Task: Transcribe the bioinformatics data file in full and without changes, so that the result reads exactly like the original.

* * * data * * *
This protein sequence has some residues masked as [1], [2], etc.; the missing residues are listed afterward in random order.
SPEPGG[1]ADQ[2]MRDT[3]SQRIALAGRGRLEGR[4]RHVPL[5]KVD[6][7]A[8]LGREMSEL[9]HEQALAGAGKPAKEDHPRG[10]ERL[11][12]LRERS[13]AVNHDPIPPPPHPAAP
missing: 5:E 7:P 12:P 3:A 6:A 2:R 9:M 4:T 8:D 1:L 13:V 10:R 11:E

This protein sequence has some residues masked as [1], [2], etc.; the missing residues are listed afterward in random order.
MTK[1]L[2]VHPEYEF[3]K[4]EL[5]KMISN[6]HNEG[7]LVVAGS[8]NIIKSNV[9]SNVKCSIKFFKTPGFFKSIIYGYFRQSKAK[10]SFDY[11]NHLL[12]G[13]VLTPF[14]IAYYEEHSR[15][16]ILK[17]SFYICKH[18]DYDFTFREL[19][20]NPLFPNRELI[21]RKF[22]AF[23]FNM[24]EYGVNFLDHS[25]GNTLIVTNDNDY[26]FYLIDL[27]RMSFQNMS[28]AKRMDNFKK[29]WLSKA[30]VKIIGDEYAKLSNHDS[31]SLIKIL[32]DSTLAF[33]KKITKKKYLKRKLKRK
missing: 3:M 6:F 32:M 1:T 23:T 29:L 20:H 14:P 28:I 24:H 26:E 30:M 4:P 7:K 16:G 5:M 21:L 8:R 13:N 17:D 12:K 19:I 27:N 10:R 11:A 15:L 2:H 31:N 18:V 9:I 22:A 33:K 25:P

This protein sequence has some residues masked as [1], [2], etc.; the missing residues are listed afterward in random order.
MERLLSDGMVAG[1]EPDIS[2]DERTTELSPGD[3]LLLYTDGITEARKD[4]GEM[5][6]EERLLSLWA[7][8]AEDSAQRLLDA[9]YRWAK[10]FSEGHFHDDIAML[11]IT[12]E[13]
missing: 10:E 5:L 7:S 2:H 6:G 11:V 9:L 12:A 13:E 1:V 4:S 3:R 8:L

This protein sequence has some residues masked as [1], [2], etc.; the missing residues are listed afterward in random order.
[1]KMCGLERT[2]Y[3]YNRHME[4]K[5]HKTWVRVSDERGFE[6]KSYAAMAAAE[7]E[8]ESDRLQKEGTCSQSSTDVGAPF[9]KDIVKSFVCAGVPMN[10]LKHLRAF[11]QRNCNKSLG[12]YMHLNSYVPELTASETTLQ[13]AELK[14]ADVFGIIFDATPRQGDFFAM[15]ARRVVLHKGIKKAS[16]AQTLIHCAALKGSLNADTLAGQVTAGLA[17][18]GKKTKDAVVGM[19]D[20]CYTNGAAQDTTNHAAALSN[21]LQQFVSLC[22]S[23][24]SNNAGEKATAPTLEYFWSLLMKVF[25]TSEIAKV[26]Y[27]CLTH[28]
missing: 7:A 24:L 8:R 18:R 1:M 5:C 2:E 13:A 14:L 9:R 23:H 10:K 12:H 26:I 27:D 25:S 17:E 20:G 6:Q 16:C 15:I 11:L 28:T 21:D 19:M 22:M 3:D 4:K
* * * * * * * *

This protein sequence has some residues masked as [1], [2], etc.; the missing residues are listed afterward in random order.
SPEPGG[1]ADQ[2]MRDT[3]SQRIALAGRGRLEGR[4]RHVPL[5]KVD[6][7]A[8]LGREMSEL[9]HEQALAGAGKPAKEDHPRG[10]ERL[11][12]LRERS[13]AVNHDPIPPPPHPAAP
missing: 5:E 7:P 12:P 3:A 6:A 2:R 9:M 4:T 8:D 1:L 13:V 10:R 11:E

This protein sequence has some residues masked as [1], [2], etc.; the missing residues are listed afterward in random order.
MTK[1]L[2]VHPEYEF[3]K[4]EL[5]KMISN[6]HNEG[7]LVVAGS[8]NIIKSNV[9]SNVKCSIKFFKTPGFFKSIIYGYFRQSKAK[10]SFDY[11]NHLL[12]G[13]VLTPF[14]IAYYEEHSR[15][16]ILK[17]SFYICKH[18]DYDFTFREL[19][20]NPLFPNRELI[21]RKF[22]AF[23]FNM[24]EYGVNFLDHS[25]GNTLIVTNDNDY[26]FYLIDL[27]RMSFQNMS[28]AKRMDNFKK[29]WLSKA[30]VKIIGDEYAKLSNHDS[31]SLIKIL[32]DSTLAF[33]KKITKKKYLKRKLKRK
missing: 3:M 6:F 32:M 1:T 23:T 29:L 20:H 14:P 28:I 24:H 26:E 30:M 4:P 7:K 16:G 5:M 21:L 8:R 13:N 17:D 12:K 19:I 27:N 10:R 11:A 15:L 2:H 31:N 18:V 9:I 22:A 33:K 25:P

This protein sequence has some residues masked as [1], [2], etc.; the missing residues are listed afterward in random order.
MERLLSDGMVAG[1]EPDIS[2]DERTTELSPGD[3]LLLYTDGITEARKD[4]GEM[5][6]EERLLSLWA[7][8]AEDSAQRLLDA[9]YRWAK[10]FSEGHFHDDIAML[11]IT[12]E[13]
missing: 10:E 5:L 7:S 2:H 6:G 11:V 9:L 12:A 13:E 1:V 4:S 3:R 8:L

This protein sequence has some residues masked as [1], [2], etc.; the missing residues are listed afterward in random order.
[1]KMCGLERT[2]Y[3]YNRHME[4]K[5]HKTWVRVSDERGFE[6]KSYAAMAAAE[7]E[8]ESDRLQKEGTCSQSSTDVGAPF[9]KDIVKSFVCAGVPMN[10]LKHLRAF[11]QRNCNKSLG[12]YMHLNSYVPELTASETTLQ[13]AELK[14]ADVFGIIFDATPRQGDFFAM[15]ARRVVLHKGIKKAS[16]AQTLIHCAALKGSLNADTLAGQVTAGLA[17][18]GKKTKDAVVGM[19]D[20]CYTNGAAQDTTNHAAALSN[21]LQQFVSLC[22]S[23][24]SNNAGEKATAPTLEYFWSLLMKVF[25]TSEIAKV[26]Y[27]CLTH[28]
missing: 7:A 24:L 8:R 18:R 1:M 5:C 2:E 13:A 14:L 9:R 23:H 10:K 12:H 26:I 27:D 25:S 17:E 20:G 6:Q 16:C 15:I 11:L 28:T 21:D 19:M 22:M 3:D 4:K